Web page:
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London Travel Tips

Posted: 2009-06-14

London Travel Tips

I recently spent a week in London, primarily to photograph the major (and minor) historic attractions for a new London Photo Gallery on the Britain Express. Over the course of the week I learned a lot of what works and doesn't work for getting the most out of a stay in London. Here are some of my best tips.

1. Get a London Travelcard - Transport for London has a variety of passes for travellers on the underground and bus system. The most useful by far for visitors are the Travelcards, a form of the standard Oystercard used by London residents, which come in a variety of flavours according to the number of days covered, and the number of Travel Zones you will be travelling through. London is divided into a number of travel zones, like concentric circles radiating out from the city centre, with zone 1 being nearest the centre, and zone 6 well out into the suburbs.

I got a one week Travelcard, at a cost of about £38. This covered me for unlimited travel on Zones 1-4. The savings over buying underground tickets for individual journeys is enormous, and it is infinitely easier to but just buy the pass at your first tube journey, then never have to line up to buy tickets again.

To figure out which zone you will need to be covered for, look at the London tube map and see how far out from the centre of the city you will be likely to travel. Then just get a Travelcard covering that number of zones. Travelcards can be purchased at any London underground station with a manned ticket booth. For more on getting around London, see our own London Travel guide information.

2. Get a good London streetmap. Don't settle for one of those small London tourist maps, that show a few of the major streets and attractions. Get a proper map, like the Collins London map, which shows all of central London in great detail, including historic attractions. Mine is an old OS map at 8 inches to the mile. A good map should also have a London tube schematic drawing to help plan trips. Alternatively, get a London A-Z streetmap like this one, available at all newsagents in several sizes. Beware, though -  the A-Z is great, but because it is spiral bound and includes a copious index, it is heavy to carry about.

3. Wear good shoes! I can't emphasize this enough; if you will be walking any distance around London (which is what I recommend to really get a flavour for the city - see below) then it is well worth investing in the most comfortable pair of walking shoes you can afford. Don't make the mistake of wearing ordinary shoes unless you regularly walk long distances on city pavement and are used to it. Your feet will thank you for wearing comfortable, well-cushioned shoes, believe me (mine are still trying to recover).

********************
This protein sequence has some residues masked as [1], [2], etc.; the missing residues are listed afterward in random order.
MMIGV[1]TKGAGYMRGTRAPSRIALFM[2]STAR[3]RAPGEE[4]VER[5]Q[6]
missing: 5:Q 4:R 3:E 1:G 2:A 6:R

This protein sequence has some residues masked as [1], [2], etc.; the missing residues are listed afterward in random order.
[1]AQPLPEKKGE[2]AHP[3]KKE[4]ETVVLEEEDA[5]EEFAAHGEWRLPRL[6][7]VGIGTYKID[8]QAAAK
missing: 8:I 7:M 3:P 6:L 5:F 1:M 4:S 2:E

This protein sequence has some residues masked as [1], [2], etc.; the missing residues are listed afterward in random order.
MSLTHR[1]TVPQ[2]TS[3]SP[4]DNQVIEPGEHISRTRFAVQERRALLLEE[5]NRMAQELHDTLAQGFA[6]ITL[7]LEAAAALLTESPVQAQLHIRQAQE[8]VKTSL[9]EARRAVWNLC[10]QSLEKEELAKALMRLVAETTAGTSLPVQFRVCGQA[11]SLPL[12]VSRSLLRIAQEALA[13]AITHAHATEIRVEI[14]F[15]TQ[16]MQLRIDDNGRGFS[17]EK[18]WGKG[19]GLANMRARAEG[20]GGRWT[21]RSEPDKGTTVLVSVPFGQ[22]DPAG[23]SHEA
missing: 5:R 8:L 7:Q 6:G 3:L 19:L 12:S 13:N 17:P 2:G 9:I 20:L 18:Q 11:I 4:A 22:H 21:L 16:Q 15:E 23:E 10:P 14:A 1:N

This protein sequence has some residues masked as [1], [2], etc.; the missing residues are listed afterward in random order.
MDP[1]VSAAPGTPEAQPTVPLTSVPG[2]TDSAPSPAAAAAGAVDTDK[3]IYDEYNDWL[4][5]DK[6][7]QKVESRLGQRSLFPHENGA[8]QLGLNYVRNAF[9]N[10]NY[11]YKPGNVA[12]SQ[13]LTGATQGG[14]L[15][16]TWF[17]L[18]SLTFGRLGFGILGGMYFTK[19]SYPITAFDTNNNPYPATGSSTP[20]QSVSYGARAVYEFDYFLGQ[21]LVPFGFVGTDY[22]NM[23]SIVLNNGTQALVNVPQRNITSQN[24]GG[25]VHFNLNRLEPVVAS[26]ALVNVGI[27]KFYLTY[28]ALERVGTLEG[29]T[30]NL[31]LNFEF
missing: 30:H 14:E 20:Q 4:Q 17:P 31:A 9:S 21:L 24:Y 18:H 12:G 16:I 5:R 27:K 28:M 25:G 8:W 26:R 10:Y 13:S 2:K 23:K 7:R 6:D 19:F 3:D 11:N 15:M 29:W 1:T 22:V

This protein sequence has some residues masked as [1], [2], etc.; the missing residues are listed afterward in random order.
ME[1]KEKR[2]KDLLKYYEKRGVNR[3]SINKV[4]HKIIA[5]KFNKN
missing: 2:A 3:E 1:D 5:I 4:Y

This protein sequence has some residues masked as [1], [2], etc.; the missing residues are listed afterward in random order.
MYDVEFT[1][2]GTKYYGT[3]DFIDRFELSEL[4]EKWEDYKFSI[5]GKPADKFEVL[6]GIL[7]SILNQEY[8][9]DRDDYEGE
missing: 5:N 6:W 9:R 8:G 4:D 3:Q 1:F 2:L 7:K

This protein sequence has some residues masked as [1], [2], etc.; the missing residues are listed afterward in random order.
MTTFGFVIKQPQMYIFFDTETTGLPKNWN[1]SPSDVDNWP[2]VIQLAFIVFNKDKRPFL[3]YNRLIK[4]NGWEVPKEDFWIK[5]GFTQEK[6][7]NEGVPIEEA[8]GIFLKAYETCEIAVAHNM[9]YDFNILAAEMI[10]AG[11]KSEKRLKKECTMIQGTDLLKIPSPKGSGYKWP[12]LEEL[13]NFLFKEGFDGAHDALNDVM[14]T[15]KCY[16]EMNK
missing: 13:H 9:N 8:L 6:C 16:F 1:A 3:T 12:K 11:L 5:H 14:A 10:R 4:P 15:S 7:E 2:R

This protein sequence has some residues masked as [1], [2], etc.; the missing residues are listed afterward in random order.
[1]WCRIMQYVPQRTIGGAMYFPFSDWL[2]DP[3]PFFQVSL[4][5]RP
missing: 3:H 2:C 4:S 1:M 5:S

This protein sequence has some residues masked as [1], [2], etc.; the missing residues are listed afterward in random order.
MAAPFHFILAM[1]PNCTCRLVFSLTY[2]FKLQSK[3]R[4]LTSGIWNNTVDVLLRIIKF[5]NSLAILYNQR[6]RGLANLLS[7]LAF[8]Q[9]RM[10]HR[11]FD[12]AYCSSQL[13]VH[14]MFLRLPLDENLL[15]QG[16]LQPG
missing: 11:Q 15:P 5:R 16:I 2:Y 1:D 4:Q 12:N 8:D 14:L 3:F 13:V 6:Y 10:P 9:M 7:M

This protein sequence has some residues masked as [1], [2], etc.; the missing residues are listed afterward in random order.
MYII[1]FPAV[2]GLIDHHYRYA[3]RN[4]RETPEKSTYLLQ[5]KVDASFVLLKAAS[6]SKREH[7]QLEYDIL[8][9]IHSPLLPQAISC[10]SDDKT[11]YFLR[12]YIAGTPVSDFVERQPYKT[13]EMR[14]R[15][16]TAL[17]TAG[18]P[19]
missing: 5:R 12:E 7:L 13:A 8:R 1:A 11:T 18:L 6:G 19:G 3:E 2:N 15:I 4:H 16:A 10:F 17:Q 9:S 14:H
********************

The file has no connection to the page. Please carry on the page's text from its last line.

4. Do your research ahead of time. This is probably obvious, but for goodness sake know what you really, really want to see and what would be a nice-if-I-have-the-time extra. One site I enjoyed using to plan my trip as the Knowledge of London. And related to that is:

5. Know where attractions are grouped. This may be my best tip of all. I first compiled a list of all the places I most wanted to see, with a note to remind myself what each attraction was about (in case I forgot that I had intended to visit St Olave's church because Samuel Pepys' memorial was there, for example). Then I grouped all the places according to the nearest tube station, since that was how I planned to do most of my travelling. Each tube station was listed alphabetically in order. Once I had the attractions all grouped by tube station I printed off the list and stapled it together, so I could easily flip from page to page. This proved to be a godsend, as I could see at a glance which attractions were near each tube station, and this made planning my next stop incredibly easy.

6. Plan a walk. I highly recommend planning at least one good walking tour as part of a stay in London. There's just no other way you will really get the flavour of the city. I use the phrase 'walking tour' advisedly; yes, you can take a commercially organized tour, and that may be fine, but I suggest printing off one (or several) of the really useful tours at  the London Guide. I combined several of these walk guides into one printed document and used them as a basis for some extremely long, extremely satisfying walks around the best bits of historic London. If the weather is fine, just make the day into one long stroll, using the Grand Itinerary from the source above, or do a shorter, more specialised walk like the Secret London or Riverside walks. Highly recommended.

7. Consider staying further out of the city. Lets face it, it is expensive to stay in central London. Yes, you can get a relatively inexpensive hostel, or budget hotel, but if you want something a bit nicer, you will pay a fair old price for the privilege of staying in the city centre. What I did was to get an inexpensive room at a hotel much further out in the suburbs (Travelodge Barking in my case) and simply take the tube in to the city every day. The money I saved by staying further afield certainly had to be set against the longer travel time, but it wasn't too long a trip in my case, something like 45 minutes, so the cost savings, combined with using a 4 zone London Travelcard, made it well worthwhile.

There you have a few of my top tips for enjoying a visit to London. I hope you enjoy your stay as much as I did mine! For a bit more on what to see in London, see our London Travel Guide.

Heritage Traveller

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